National Fisherman

Spiny dogfish are little sharks. They teem with abundance from near shore out to Georges Bank. Commercially, they are primarily caught three ways; as bycatch for gill-netters, on longlines (or tub trawls) and by hand-lining on herring-baited hooks.
 
After the groundfish collapse, it's one of few remaining options for our day boats. Commercial fishermen can take 4,000 pounds a day and they're easy to find. One can limit out daily within sight of the beach.
 
So what's the problem?
 
Fishermen are getting 12 cents a pound.
 
With bait, gear and fuel upward of $200 a trip, it's less a razor-thin profit margin than a tightening noose around the neck of our local fleet.
 
Dogfish is what the English use in their signature fish and chips dinner.
 
However, with virtually no domestic market and recent European price softening, "There's almost no demand for our product right now," admits Leo Maher, 51, a Chatham commercial fisherman who handlines dogfish.
 
Andy Baler owns the Nantucket Fish Company on the Chatham Fish Pier and has tried to introduce them at the retail market as Chatham White Fish, and periodically sells them in the restaurant as "English style fish and chips," but demand has been slack.
 
When cod was king, dogfish were considered a trash fish and a generational reluctance lingers.
 
In addition to light demand, commercial and recreational guys alike consider dogfish a nuisance. Indeed, they eat juvenile cod, further hampering stock rebuilding efforts. They also devour scallops, shrimp, lobster, crabs and even other dogfish. During the day they school on the bottom and at night attack throughout the water column.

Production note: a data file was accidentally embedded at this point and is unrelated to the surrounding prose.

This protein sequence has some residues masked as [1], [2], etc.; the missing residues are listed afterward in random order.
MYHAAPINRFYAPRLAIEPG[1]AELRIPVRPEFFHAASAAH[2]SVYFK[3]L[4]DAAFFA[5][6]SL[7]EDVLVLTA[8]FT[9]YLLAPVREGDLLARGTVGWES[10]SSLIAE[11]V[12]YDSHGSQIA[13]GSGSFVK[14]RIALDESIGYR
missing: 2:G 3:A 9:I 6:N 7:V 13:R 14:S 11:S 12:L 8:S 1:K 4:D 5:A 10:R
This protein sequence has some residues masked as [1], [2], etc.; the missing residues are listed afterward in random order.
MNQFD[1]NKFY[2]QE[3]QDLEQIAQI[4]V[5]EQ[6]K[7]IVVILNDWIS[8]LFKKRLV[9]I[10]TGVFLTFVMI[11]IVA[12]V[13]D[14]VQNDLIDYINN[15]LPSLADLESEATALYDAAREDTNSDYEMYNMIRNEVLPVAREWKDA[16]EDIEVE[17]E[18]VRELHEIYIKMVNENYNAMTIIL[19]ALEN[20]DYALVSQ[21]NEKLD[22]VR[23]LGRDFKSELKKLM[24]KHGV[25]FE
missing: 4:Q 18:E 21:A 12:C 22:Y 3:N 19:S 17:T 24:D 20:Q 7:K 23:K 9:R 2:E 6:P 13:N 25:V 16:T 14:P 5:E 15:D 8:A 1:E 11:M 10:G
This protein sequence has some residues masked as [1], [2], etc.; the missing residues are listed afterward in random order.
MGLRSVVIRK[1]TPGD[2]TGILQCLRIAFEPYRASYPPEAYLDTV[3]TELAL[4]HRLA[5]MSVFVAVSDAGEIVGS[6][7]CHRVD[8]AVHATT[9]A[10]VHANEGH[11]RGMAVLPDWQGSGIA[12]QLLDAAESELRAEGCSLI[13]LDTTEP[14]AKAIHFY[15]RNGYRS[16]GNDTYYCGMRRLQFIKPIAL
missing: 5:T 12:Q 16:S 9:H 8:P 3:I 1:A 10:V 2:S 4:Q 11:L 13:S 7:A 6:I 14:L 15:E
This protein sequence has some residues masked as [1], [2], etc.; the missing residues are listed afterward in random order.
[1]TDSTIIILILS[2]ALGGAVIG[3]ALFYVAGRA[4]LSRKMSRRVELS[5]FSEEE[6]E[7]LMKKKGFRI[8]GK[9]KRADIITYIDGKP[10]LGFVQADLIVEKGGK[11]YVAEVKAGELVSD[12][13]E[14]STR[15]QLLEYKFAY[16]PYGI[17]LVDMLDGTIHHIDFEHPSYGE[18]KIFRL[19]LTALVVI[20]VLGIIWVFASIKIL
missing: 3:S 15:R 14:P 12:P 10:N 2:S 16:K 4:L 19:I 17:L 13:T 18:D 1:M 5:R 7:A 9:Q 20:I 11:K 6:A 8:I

Doug Feeney fishes commercially out of Chatham and is blunt about the dog's impact. "They're ruining our ecosystem," he says.
 
But there may be a silver lining.
 
Read the full story at the Cape Cod Times>>

National Fisherman Live

National Fisherman Live: 3/10/15

In this episode, Online Editor Leslie Taylor talks with Mike McLouglin, vice president of Dunlop Industrial and Protective Footwear.

National Fisherman Live: 2/24/15

In this episode:

March date set for disaster aid dispersal
Oregon LNG project could disrupt fishing
NOAA tweaks gear marking requirement
N.C. launches first commercial/recreational dock
Spiny lobster traps limits not well received

Inside the Industry

SeaShare, a non-profit organization that facilitates donations of seafood to feed the hungry, announced on Wednesday, July 29 that it had partnered up with Alaska seafood companies, freight companies and the Coast Guard, to coordinate the donation and delivery of 21,000 pounds of halibut to remote villages in western Alaska. 

On Wednesday, the Coast Guard loaded 21,000 pounds of donated halibut on its C130 airplane in Kodiak and made the 634-mile flight to Nome.

Read more...

The New England Fishery Management Council  is soliciting applications for seats on the Northeast Trawl Survey Advisory Panel and the deadline to apply is July 31 at 5:00 p.m.

The panel will consist of 16 members including members of the councils and the Atlantic States Fishery Commission, industry experts, non-federal scientists and Northeast Fisheries Science Center scientists. Panel members are expected to serve for three years.

Read more...
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